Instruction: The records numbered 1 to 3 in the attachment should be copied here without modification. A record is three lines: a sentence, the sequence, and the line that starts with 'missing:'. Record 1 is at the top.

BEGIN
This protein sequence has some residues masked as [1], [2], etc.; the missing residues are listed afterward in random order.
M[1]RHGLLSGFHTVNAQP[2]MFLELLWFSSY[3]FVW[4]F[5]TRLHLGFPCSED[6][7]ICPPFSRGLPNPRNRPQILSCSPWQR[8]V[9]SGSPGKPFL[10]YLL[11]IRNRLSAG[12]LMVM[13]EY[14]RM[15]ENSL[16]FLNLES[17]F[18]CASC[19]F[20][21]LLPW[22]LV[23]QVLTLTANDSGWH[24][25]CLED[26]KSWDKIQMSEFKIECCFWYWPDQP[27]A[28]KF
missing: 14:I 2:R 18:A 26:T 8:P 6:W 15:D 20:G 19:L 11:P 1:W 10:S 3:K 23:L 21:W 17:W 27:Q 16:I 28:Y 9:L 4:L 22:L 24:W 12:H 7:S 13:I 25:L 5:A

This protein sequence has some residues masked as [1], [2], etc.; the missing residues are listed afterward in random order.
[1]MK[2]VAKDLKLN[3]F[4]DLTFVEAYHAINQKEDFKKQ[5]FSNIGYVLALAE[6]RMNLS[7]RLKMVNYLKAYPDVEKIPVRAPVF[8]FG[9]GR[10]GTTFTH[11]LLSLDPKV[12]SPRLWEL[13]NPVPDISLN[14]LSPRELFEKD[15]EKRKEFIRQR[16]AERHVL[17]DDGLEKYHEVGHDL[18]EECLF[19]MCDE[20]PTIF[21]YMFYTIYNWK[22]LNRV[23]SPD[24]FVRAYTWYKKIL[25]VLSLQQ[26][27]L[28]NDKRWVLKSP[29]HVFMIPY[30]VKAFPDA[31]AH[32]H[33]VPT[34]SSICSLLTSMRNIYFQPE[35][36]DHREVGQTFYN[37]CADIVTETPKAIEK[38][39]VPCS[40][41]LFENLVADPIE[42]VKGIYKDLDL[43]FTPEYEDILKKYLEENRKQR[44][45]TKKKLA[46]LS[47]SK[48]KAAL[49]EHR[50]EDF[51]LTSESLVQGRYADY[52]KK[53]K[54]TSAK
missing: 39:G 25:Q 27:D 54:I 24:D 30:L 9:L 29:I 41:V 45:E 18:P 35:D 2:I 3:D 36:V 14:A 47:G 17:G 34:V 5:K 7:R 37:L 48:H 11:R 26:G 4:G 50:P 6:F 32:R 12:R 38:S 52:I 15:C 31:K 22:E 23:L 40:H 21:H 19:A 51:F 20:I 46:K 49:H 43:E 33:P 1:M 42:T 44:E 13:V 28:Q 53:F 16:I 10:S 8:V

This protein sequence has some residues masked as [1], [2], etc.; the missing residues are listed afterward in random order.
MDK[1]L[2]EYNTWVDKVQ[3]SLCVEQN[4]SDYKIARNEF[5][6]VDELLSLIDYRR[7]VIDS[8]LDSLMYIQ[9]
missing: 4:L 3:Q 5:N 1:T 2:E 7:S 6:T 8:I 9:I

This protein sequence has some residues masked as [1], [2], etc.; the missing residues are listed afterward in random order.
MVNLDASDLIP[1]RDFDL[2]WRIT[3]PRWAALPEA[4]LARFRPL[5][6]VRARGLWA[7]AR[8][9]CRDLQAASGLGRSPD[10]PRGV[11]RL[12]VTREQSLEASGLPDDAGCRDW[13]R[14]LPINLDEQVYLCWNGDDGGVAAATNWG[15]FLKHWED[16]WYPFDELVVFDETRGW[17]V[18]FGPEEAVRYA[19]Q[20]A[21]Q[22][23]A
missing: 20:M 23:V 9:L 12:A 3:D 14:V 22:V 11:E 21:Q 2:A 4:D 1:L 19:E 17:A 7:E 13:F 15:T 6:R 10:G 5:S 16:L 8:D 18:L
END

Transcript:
This protein sequence has some residues masked as [1], [2], etc.; the missing residues are listed afterward in random order.
M[1]RHGLLSGFHTVNAQP[2]MFLELLWFSSY[3]FVW[4]F[5]TRLHLGFPCSED[6][7]ICPPFSRGLPNPRNRPQILSCSPWQR[8]V[9]SGSPGKPFL[10]YLL[11]IRNRLSAG[12]LMVM[13]EY[14]RM[15]ENSL[16]FLNLES[17]F[18]CASC[19]F[20][21]LLPW[22]LV[23]QVLTLTANDSGWH[24][25]CLED[26]KSWDKIQMSEFKIECCFWYWPDQP[27]A[28]KF
missing: 14:I 2:R 18:A 26:T 8:P 6:W 15:D 20:G 19:L 11:P 1:W 10:S 3:K 23:L 21:W 17:W 27:Q 16:I 28:Y 9:L 4:L 22:L 24:W 12:H 7:S 13:I 25:L 5:A

This protein sequence has some residues masked as [1], [2], etc.; the missing residues are listed afterward in random order.
[1]MK[2]VAKDLKLN[3]F[4]DLTFVEAYHAINQKEDFKKQ[5]FSNIGYVLALAE[6]RMNLS[7]RLKMVNYLKAYPDVEKIPVRAPVF[8]FG[9]GR[10]GTTFTH[11]LLSLDPKV[12]SPRLWEL[13]NPVPDISLN[14]LSPRELFEKD[15]EKRKEFIRQR[16]AERHVL[17]DDGLEKYHEVGHDL[18]EECLF[19]MCDE[20]PTIF[21]YMFYTIYNWK[22]LNRV[23]SPD[24]FVRAYTWYKKIL[25]VLSLQQ[26][27]L[28]NDKRWVLKSP[29]HVFMIPY[30]VKAFPDA[31]AH[32]H[33]VPT[34]SSICSLLTSMRNIYFQPE[35][36]DHREVGQTFYN[37]CADIVTETPKAIEK[38][39]VPCS[40][41]LFENLVADPIE[42]VKGIYKDLDL[43]FTPEYEDILKKYLEENRKQR[44][45]TKKKLA[46]LS[47]SK[48]KAAL[49]EHR[50]EDF[51]LTSESLVQGRYADY[52]KK[53]K[54]TSAK
missing: 39:G 25:Q 27:D 54:I 24:D 30:L 9:L 29:I 41:V 45:E 18:P 35:D 2:I 3:D 36:V 14:A 47:G 17:G 34:V 5:K 7:R 37:L 48:H 11:R 26:G 4:G 50:P 6:F 32:R 12:R 38:S 52:I 15:C 31:K 22:E 23:L 40:H 21:H 19:A 51:F 20:I 46:K 49:H 43:E 33:P 1:M 42:T 44:E 13:V 28:Q 53:F 16:I 10:S 8:V

This protein sequence has some residues masked as [1], [2], etc.; the missing residues are listed afterward in random order.
MDK[1]L[2]EYNTWVDKVQ[3]SLCVEQN[4]SDYKIARNEF[5][6]VDELLSLIDYRR[7]VIDS[8]LDSLMYIQ[9]
missing: 4:L 3:Q 5:N 1:T 2:E 7:S 6:T 8:I 9:I